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UWE and Bristol Fawcett with. Saturday, January 17 2009. Annette Lawson info@nawo.org.uk ; www.nawo.org.uk. What’s the Problem? ‘an undeclared war against women’ Trevor Phillips, Chair EHRC.

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UWE and Bristol Fawcettwith

Saturday, January 17 2009

Annette Lawson


What’s the Problem?‘an undeclared war against women’Trevor Phillips, Chair EHRC

  • The Home Office estimates that there are between 6,000 and 18,000 trafficked women and girls being forced to work as prostitutes in the UK.

  • 1,000 -10,00 women and girls trafficked into UK each year for sex

  • 45% of women in England and Wales experience domestic violence (DV), sexual assault or stalking in their lifetime; one in five women in N.I. experience DV

  • 922 rapes reported to Police in Scotland in 2006/7

  • c.1,000 British Asian girls forced into marriage each year

    [EVAW, Realising Rights, Fulfilling Obligations]


  • Every year 2 million girls aged between 5 and 15 are coerced, abducted, sold or trafficked into the illegal sex market.

  • UN figures suggest that between 200-300,000 women are trafficked to Europe every year.

  • Well over $7 billion a year is generated from sex trade trafficking.

  • Two million children every year become victims of paedophiles and their networks as global demand for child pornography and child prostitution escalates.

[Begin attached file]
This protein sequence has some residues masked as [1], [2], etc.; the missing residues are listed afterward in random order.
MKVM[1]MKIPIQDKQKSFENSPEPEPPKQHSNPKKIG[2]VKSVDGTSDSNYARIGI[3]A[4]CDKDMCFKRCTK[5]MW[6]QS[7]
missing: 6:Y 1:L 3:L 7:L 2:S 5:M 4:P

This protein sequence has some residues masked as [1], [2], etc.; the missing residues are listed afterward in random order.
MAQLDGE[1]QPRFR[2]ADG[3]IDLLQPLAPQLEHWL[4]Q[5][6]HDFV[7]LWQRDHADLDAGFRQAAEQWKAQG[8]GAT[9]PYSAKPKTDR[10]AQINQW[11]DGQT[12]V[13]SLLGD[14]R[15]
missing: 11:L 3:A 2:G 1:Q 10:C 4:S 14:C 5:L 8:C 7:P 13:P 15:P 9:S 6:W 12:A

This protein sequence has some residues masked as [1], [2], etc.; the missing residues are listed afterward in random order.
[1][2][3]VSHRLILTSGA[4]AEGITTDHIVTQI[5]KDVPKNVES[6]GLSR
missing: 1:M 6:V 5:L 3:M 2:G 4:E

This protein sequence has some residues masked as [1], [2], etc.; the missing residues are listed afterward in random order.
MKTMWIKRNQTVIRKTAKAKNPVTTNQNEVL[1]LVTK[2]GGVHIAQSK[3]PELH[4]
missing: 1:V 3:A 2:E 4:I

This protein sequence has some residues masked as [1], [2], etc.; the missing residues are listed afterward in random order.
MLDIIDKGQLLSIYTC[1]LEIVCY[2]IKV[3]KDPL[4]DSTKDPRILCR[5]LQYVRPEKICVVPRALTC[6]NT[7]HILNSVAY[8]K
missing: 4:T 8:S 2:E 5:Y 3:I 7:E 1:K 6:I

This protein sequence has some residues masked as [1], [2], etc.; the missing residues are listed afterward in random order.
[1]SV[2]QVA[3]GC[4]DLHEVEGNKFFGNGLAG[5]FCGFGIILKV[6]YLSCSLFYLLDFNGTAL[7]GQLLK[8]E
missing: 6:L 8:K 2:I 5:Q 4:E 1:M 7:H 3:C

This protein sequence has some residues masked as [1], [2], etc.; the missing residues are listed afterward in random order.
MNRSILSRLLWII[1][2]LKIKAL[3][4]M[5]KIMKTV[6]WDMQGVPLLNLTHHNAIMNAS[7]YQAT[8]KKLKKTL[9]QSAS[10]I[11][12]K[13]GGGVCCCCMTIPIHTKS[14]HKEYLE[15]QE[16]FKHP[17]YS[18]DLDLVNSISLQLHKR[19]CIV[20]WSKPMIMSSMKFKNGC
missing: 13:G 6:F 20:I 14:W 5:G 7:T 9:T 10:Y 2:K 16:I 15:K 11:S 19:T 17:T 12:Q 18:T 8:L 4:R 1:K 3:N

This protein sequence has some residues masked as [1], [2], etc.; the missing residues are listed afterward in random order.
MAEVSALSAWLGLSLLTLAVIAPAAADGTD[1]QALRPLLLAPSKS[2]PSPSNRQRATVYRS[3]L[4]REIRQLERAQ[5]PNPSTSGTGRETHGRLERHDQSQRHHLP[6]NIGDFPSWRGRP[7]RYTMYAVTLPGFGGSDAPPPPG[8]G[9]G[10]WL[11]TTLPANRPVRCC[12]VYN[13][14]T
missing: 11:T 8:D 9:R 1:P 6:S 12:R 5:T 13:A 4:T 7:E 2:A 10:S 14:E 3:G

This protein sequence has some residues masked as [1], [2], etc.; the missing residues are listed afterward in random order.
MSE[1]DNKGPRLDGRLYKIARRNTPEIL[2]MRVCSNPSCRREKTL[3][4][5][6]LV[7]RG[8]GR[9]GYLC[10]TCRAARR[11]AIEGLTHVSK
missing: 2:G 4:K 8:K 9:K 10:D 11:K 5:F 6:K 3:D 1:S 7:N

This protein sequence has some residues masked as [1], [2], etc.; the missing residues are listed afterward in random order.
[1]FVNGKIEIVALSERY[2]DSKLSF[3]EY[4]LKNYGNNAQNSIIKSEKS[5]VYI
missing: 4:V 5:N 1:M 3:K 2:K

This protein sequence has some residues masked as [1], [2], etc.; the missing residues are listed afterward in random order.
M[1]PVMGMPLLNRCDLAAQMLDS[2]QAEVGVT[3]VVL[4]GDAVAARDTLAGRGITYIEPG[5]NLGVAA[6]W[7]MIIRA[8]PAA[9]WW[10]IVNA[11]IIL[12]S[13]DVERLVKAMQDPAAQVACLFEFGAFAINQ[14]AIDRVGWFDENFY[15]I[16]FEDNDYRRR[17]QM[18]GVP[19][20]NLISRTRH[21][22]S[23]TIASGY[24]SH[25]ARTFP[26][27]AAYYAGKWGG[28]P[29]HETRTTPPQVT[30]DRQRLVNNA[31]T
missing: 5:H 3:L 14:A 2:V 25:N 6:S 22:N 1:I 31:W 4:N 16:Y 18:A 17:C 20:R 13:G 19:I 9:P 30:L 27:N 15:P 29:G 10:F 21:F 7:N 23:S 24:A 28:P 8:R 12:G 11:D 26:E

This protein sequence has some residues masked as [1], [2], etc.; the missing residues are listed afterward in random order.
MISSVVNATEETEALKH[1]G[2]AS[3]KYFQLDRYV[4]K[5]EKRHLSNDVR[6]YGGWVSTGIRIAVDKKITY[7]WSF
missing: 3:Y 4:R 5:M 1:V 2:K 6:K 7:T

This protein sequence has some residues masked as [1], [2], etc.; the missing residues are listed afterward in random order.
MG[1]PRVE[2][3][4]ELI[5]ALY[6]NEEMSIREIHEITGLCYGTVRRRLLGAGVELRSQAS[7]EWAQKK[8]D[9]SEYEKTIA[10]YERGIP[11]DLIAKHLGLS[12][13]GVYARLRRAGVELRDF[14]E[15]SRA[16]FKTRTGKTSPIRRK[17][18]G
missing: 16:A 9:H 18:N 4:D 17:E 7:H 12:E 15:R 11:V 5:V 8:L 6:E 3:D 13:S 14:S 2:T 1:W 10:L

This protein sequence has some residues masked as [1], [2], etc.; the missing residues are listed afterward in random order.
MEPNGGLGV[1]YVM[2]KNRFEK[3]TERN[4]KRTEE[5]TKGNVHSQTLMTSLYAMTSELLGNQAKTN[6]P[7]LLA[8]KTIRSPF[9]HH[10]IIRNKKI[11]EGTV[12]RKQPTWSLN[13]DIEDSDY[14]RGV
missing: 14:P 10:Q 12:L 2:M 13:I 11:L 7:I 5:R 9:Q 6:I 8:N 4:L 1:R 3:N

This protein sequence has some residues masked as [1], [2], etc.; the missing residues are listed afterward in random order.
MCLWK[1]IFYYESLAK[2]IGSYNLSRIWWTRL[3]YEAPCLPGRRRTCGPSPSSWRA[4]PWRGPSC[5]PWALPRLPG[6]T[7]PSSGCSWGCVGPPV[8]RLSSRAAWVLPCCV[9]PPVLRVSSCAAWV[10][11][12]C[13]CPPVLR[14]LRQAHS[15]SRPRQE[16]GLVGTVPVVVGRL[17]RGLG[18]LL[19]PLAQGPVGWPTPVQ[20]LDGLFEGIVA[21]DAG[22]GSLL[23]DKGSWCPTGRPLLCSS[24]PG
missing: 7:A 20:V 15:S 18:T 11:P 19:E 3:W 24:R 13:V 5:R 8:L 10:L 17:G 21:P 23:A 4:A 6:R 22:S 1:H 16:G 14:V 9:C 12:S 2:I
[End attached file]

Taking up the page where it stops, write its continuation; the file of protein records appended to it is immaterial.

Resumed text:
WomenAid International 2002

Amnesty’s figures 2007Trafficking

  • Of the 2 million people trafficked every year – the majority are women and girls

  • 137 countries receive them, mostly in Western Europe, Asia and Northern America

  • 127 countries send them, mostly in Central and Eastern Europe, Asia, West Africa, Latin America and the Caribbean

And in Europe?

  • In the European Union, at least 1 in 5 women

    experience violence committed by their intimate

    male partner.

  • Ninety five per cent of all acts of Violence Against Women take place within the home.

  • Male domestic violence tends to be the norm and not the exception.

  • Every week in Hungary a woman is killed as

    a result of domestic violence.

Trafficking together with other forms of gender based violence?

  • It is essential to understand as part of gender inequality –

  • Violence against women and girls arises from inequality and

  • Constructs and maintains gender inequality

UNSRVAW Consultation

United Nations appoints

Special Rapporteurs under Human Rights e.g. on:

  • Torture

  • Housing

  • Racism and Xenophobia

  • Minority Issues

  • Trafficking in persons and…

  • Violence Against Women

UN Special Rapporteurs

  • Are people of high integrity

  • Receive no payment

  • Supported by Human Rights Office in Geneva

  • Conduct special investigations of countries but must be invited

  • Consult with e.g. NGOs

    See her Mandate at:


What can they achieve?

  • Reports are public documents – countries have invited them. Praise and shame but also learning

  • Consulting with NGOs – experts – learn first hand evidence. Use this information.

  • Have ‘special procedures’ including taking up individual cases

  • No ‘teeth’

NAWO decided to invite UNSRVAW for Consultation

  • NAWO with Women’s Voice (Wales) Engender (Scotland); NIWEP (NI) forms the UK Joint Committee on Women